Kenyans to enjoy lower calling rates from March next year

Kenyans will from March next year enjoy lower calling rates after the Communication Authority (CA) slashed the country’s Mobile Termination Rates (MTRs) and Fixed Termination Rates (FTRs).

In a statement, the authority declared a 30% reduction in MTRs from  0.59 per minute to 0.41 per minute.

The MTRs and FTRs are the costs that operators charge each other to allow customers to communicate across networks. Currently, all the telecommunications service providers have been implementing an MTR and FTR of KES 0.58 per minute.

‘’The new rate is informed by the prevailing economic environment, ICT market dynamics and the need to strike a balance between the promotion of investment and the protection of consumers. Lower MTRs and FTRs mean lower calling rates for consumers.’’ CA said in a statement.

The new MTRs and FTRs shall apply to only local voice traffic, which means calls originating and terminating within Kenya.

CA said the revised rates shall apply for two years from March next year. 

Ahead of the new rates taking effect, the authority has also urged all operators to vary their Interconnection Agreements in line with the Determination and file their Deeds of Variation with the Authority latest 1st February 2024.

A previous cut in the rate in 2022 from KES 0.99 to KES 0.12 sparked a war between Kenyan operators.  While Telkom Kenya supported the move saying the review was quite timely and was a progressive step towards making voice services more affordable and accessible to Kenyans, Safaricom opposed it. Safaricom event went ahead and filed a case with the Communications and Multimedia Appeals Tribunal (CAMAT) opposing the move.  The matter was however settled out of court with both telcos including Airtel agreeing to settle for KES 0.58 which has now been reduced further.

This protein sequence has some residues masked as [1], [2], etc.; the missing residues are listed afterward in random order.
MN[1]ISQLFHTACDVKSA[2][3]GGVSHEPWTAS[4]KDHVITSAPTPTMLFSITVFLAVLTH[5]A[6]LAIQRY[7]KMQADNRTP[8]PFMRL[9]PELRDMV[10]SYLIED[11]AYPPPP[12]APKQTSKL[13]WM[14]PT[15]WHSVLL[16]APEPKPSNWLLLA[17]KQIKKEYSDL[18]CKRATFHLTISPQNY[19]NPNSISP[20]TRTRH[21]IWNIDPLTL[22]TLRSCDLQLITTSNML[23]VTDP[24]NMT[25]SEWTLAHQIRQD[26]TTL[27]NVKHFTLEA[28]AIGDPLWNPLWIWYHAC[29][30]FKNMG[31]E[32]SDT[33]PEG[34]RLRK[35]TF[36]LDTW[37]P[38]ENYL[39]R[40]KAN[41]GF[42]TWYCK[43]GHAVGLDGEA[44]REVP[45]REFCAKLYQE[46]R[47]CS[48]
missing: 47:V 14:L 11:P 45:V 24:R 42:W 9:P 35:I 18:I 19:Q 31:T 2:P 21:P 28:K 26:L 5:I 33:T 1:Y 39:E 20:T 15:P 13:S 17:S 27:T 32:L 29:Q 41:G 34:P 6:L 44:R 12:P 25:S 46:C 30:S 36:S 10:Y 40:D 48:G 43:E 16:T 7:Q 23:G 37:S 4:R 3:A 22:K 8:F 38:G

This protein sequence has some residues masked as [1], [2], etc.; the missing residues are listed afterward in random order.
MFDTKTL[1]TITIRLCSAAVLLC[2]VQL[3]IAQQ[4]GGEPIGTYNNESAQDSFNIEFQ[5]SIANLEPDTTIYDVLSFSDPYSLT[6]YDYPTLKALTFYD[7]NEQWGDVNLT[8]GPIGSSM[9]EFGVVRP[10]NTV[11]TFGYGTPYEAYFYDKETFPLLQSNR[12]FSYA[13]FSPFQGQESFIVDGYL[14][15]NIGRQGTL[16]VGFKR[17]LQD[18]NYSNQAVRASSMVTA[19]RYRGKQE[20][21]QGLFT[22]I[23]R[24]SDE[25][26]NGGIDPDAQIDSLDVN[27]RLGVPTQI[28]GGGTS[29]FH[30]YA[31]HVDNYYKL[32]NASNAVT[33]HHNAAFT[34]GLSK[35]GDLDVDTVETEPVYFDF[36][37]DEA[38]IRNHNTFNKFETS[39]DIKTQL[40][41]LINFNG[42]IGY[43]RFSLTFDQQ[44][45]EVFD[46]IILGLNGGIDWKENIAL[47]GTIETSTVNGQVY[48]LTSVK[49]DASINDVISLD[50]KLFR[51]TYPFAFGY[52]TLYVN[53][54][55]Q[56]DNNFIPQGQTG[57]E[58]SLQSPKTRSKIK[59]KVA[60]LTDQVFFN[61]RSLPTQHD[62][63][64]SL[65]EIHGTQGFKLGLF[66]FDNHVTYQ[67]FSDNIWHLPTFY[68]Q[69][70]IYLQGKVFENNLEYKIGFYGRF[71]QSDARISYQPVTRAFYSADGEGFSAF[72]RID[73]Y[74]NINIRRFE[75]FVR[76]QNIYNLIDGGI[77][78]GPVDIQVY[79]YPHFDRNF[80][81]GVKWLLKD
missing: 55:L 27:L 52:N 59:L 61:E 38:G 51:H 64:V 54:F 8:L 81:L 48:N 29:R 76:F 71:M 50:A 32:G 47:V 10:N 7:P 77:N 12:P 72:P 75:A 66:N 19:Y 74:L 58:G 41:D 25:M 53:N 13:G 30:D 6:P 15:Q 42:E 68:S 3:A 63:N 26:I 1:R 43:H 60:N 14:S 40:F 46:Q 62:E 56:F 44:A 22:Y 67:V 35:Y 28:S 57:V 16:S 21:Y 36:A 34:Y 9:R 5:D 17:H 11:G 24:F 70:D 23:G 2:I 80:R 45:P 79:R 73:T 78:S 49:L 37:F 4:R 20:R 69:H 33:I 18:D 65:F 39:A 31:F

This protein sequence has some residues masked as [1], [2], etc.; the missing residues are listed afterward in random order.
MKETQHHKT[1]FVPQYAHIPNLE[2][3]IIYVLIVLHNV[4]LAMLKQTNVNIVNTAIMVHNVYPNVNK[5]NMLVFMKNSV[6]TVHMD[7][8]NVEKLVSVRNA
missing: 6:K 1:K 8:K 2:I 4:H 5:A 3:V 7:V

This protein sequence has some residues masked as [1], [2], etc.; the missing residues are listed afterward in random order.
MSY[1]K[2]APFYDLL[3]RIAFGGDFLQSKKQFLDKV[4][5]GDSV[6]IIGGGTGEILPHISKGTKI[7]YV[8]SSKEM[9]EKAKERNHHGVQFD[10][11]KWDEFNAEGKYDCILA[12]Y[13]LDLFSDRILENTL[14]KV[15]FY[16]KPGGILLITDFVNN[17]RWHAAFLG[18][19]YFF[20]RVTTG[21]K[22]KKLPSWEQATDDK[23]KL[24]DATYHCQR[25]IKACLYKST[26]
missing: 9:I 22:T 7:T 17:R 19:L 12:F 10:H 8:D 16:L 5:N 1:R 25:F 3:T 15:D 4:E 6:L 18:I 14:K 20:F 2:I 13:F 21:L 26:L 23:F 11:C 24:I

Safaricom was however still the most affected announcing a 13.6% drop in interconnect revenues.  

This latest move, CA says will have positive outcomes for both the consumers and operators. 

‘’Consumers will now enjoy access to a variety of affordable services across networks while operators will have more price flexibility in developing more affordable products.’’

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Nixon Kanali

Tech journalist based in Nairobi. I track and report on tech and African startups. Founder and Editor of TechTrends Media. Nixon is also the East African tech editor for Africa Business Communities. Send tips to

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